US Post Office (illustrative).
(photo credit: REUTERS)
A number of postal branches in the US have told customers that they would not accept mail for delivery to Israel due to the conflict with Gaza, the Anti-Defamation League reported on Thursday.
The ADL recently received complaints that postal branches in Massachusetts, Michigan and New Jersey refused to send mail.
“The postal employees have told these individuals that current USPS policy says that mail to Israel cannot be accepted because of the current crisis,” said Abraham H. Foxman, ADL national director. “Only once employees sought clarification from supervisors in Washington did these post offices accept packages and letters to Israel.”
Though reports circulated that mail delivery to Israel was halted for 36 hours while the Federal Aviation Authority banned US airlines from flying to Ben-Gurion Airport, the US Postal Service denied this was the case.
“There was no authorized announcement of a temporary suspension of international mail... during the FAA flight suspension,” David Partenheimer, a representative of the US Postal service, told The Jerusalem Post via e-mail on Thursday.
“During this period, the US Postal Service continued to dispatch abroad US mail and packages addressed to Israel through transportation on cargo flights and other carriers that were authorized to fly to Ben-Gurion Airport,” he added. “Any post office that might have turned away customers tendering mail addressed to Israel and dispatched by the US Postal Service during this time did so in error, and we apologize to our customers for any inconvenience they experienced as a result.”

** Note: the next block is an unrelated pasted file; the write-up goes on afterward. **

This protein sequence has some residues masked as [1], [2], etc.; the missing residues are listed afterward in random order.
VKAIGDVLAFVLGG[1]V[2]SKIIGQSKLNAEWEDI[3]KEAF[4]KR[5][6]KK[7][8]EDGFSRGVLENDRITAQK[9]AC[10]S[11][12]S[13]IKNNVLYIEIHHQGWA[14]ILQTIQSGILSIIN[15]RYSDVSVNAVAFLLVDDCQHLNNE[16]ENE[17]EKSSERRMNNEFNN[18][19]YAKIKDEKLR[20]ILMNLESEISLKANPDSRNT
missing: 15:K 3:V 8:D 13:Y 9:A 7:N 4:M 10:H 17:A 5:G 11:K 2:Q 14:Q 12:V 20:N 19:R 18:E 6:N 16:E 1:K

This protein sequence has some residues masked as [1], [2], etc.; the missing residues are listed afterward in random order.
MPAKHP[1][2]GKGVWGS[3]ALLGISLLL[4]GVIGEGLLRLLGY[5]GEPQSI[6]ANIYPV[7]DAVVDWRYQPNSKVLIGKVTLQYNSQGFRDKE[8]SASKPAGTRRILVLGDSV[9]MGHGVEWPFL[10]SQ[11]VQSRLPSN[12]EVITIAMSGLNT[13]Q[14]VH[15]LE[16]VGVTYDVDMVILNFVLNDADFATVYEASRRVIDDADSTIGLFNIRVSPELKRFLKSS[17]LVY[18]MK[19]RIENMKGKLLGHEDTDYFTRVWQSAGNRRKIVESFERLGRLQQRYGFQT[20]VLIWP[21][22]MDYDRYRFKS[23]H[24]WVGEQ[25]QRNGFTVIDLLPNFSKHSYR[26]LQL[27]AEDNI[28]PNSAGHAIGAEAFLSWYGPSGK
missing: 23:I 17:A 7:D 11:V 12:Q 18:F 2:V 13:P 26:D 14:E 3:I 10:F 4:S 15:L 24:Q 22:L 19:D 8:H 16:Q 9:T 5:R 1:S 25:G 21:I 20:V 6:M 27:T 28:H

The ADL penned a letter to US Postmaster-General Patrick R. Donahoe saying that postal authorities in the branches had misunderstood the temporary ban on delivery to Israel as permanent.
The league urged the Postal Service to ensure that all of its employees were aware that mail delivery to Israel had not been suspended.
The FAA ban on flights was instated on July 22 after a rocket fired from Gaza hit a home in Yehud, less than 5 kilometers from Ben-Gurion airport, but ended on July 23.